The Snowman

Publisher: Penguin

Review

To mark the 40th anniversary of Raymond Briggs' much-loved picture book, Michael Morpurgo has written a chapter book full of these timeless characters.

Michael Morpurgo's The Snowman is brilliant for slightly older readers but also those who hanker for backstory – after all, the original was wordless. Morpurgo’s version gives more detail to James, the little boy. He has a stutter, which is why he doesn't talk much. Friends have excluded him from things because of this stammer, so he often feels lonely. All of this gives another reading to the tale (if you want one), which only makes the magic feel more special. Morpurgo also fleshes out James’s family – and Grandma, in particular, really livens things up. There are also some modern updates.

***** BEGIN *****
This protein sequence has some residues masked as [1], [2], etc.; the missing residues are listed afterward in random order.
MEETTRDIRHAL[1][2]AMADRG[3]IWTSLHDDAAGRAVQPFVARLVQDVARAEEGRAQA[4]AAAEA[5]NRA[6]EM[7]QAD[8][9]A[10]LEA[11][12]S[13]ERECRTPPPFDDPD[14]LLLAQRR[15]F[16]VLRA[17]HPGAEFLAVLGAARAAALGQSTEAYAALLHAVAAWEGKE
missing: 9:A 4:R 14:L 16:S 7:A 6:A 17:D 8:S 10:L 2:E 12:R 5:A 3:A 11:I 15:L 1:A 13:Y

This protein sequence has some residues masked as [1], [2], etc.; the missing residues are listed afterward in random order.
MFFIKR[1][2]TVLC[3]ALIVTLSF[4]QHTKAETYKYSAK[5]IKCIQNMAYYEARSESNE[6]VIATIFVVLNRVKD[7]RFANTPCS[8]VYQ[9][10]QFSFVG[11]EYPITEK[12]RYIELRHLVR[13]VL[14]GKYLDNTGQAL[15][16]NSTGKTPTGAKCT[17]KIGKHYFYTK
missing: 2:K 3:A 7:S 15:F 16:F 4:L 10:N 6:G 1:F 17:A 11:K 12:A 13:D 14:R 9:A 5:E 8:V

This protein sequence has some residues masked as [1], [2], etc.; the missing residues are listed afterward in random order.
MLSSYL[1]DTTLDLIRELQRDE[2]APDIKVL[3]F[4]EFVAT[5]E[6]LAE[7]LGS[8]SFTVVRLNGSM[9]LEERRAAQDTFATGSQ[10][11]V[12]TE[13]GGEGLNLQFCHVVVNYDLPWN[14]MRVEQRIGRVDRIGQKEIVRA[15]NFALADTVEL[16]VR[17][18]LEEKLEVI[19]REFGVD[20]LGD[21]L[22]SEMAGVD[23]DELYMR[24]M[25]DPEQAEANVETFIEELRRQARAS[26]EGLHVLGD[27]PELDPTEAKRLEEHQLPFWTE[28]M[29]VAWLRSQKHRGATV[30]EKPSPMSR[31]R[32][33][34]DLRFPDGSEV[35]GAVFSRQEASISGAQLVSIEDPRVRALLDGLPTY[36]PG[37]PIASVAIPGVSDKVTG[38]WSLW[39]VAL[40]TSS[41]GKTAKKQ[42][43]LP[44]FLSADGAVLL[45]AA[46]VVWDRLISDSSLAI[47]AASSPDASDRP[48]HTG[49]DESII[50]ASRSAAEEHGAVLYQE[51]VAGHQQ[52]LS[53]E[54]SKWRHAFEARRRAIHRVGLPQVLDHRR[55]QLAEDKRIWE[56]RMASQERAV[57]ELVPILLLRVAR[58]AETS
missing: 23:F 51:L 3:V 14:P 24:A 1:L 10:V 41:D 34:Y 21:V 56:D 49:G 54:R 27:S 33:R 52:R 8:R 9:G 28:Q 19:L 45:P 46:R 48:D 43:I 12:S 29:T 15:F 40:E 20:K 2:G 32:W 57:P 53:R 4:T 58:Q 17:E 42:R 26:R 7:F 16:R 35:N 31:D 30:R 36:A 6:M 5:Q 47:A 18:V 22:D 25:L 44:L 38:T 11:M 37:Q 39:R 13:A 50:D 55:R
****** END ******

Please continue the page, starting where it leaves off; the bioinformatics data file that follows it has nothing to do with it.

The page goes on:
However, Morpurgo is careful to hit every familiar beat. There is still spectacular flying, and dancing snowpeople, and Father Christmas to see, and the pulse of the northern lights. The pencil drawings by Robin Shaw are full of character and charm and very much like the original. Everything that makes The Snowman feel wondrous for children, and cosy and nostalgic for parents, is here in this version. But the ending is gentler – with a note of hope for magical times to come.

All in all, a book made for snuggles and wishes.

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